py-scrypt / README.rst

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Magnus Hallin 3ca091c 

 Python scrypt_ bindings

This is a set of Python_ bindings for the scrypt_ key derivation

Scrypt is useful when encrypting password as it is possible to specify
a *minimum* amount of time to use when encrypting and decrypting. If,
for example, a password takes 0.05 seconds to verify, a user won't
notice the slight delay when signing in, but doing a brute force
search of several billion passwords will take a considerable amount of
time. This is in contrast to more traditional hash functions such as
MD5 or the SHA family which can be implemented extremely fast on cheap


You can install py-scrypt from this repository if you want the latest
but possibly non-compiling version::

    $ hg clone
    $ cd py-scrypt
    $ python build

    Become superuser (or use virtualenv):
    # python install

    Run tests after install:
    $ python test

Or you can install the latest release from PyPi::

    $ pip install scrypt

If you want py-scrypt for your Python 3 environment, just run the
above commands with your Python 3 interpreter. Py-scrypt supports both
Python 2 and 3.

From version 0.6.0 (not available on PyPi yet), py-scrypt supports
PyPy as well.


Fore encryption/decryption, the library exports two functions
``encrypt`` and ``decrypt``::

    >>> import scrypt
    >>> data = scrypt.encrypt('a secret message', 'password', maxtime=0.1) # This will take at least 0.1 seconds
    >>> data[:20]
    >>> scrypt.decrypt(data, 'password', maxtime=0.1) # This will also take at least 0.1 seconds
    'a secret message'
    >>> scrypt.decrypt(data, 'password', maxtime=0.05) # scrypt won't be able to decrypt this data fast enough
    Traceback (most recent call last):
      File "<stdin>", line 1, in <module>
    scrypt.error: decrypting file would take too long
    >>> scrypt.decrypt(data, 'wrong password', maxtime=0.1) # scrypt will throw an exception if the password is incorrect
    Traceback (most recent call last):
      File "<stdin>", line 1, in <module>
    scrypt.error: password is incorrect

From these, one can make a simple password verifier using the following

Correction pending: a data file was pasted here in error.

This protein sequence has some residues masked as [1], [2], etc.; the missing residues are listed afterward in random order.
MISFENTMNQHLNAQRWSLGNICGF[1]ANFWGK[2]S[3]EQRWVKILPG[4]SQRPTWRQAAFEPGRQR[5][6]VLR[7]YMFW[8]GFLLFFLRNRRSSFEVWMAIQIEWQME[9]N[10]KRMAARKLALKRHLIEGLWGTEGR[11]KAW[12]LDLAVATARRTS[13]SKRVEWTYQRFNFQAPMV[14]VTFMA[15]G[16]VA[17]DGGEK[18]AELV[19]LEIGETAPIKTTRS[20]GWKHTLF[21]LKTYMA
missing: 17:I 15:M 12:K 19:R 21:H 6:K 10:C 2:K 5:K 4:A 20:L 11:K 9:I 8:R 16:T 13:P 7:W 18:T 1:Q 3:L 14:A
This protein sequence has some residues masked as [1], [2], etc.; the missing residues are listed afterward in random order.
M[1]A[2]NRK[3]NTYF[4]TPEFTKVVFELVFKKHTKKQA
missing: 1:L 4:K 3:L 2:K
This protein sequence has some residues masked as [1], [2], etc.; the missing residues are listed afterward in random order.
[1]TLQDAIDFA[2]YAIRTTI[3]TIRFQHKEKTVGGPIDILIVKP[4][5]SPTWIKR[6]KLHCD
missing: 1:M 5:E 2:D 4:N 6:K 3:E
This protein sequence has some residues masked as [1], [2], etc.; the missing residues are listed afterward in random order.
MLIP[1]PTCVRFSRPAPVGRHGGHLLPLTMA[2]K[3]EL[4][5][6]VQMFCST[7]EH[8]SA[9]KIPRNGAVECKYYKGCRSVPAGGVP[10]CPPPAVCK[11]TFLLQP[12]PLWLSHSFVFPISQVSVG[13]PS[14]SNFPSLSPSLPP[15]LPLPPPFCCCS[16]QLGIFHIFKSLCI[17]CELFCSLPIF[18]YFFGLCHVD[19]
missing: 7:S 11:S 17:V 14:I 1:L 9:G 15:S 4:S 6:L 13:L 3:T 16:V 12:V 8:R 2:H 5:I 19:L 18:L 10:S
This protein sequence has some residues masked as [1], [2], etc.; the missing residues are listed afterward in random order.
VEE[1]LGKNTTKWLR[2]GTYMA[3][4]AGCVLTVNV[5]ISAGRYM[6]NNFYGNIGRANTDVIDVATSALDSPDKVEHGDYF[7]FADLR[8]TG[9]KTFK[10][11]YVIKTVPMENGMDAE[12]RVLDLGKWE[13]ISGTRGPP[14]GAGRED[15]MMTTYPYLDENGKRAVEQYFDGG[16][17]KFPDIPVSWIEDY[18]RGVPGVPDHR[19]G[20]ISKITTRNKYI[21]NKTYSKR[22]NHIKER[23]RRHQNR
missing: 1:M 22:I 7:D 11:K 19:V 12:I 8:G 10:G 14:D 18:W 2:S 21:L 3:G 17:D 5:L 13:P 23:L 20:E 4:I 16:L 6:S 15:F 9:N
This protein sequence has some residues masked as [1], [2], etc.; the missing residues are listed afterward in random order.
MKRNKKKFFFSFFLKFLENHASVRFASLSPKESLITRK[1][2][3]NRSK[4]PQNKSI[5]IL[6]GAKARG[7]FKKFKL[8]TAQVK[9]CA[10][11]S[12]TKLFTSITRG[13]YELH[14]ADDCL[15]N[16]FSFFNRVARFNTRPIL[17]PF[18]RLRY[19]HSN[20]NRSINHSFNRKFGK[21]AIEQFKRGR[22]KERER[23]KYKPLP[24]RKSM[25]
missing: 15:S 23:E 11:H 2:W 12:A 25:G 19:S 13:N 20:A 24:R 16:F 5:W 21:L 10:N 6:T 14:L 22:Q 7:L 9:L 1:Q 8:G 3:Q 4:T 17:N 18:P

def randstr(length):
        return ''.join(chr(random.randint(0,255)) for i in range(length))

    def hash_password(password, maxtime=0.5, datalength=64):
        return scrypt.encrypt(randstr(datalength), password, maxtime=maxtime)

    def verify_password(hashed_password, guessed_password, maxtime=0.5):
            scrypt.decrypt(hashed_password, guessed_password, maxtime)
            return True
        except scrypt.error:
            return False

But, if you want output that is deterministic and constant in size,
you can use the ``hash`` function::

    >>> import scrypt
    >>> h1 = scrypt.hash('password', 'random salt')
    >>> len(h1)  # The hash will be 64 bytes by default, but is overridable.
    >>> h1[:10]
    >>> h2 = scrypt.hash('password', 'random salt')
    >>> h1 == h2 # The hash function is deterministic


Scrypt_ was created by Colin Percival and is licensed as 2-clause BSD.
Since scrypt does not normally build as a shared library, I have included
the source for the currently latest version of the library in this
repository. When a new version arrives, I will update these sources.

`Kelvin Wong`_ on Bitbucket provided changes to make the library
available on Mac OS X 10.6 and earlier, as well as changes to make the
library work more like the command-line version of scrypt by
default. Kelvin also contributed with the unit tests, lots of cross
platform testing and work on the ``hash`` function.

Burstaholic_ on Bitbucket provided the necessary changes to make
the library build on Windows.


This library is licensed under the same license as scrypt; 2-clause BSD.

.. _scrypt:
.. _Python:
.. _Burstaholic:
.. _Kelvin Wong: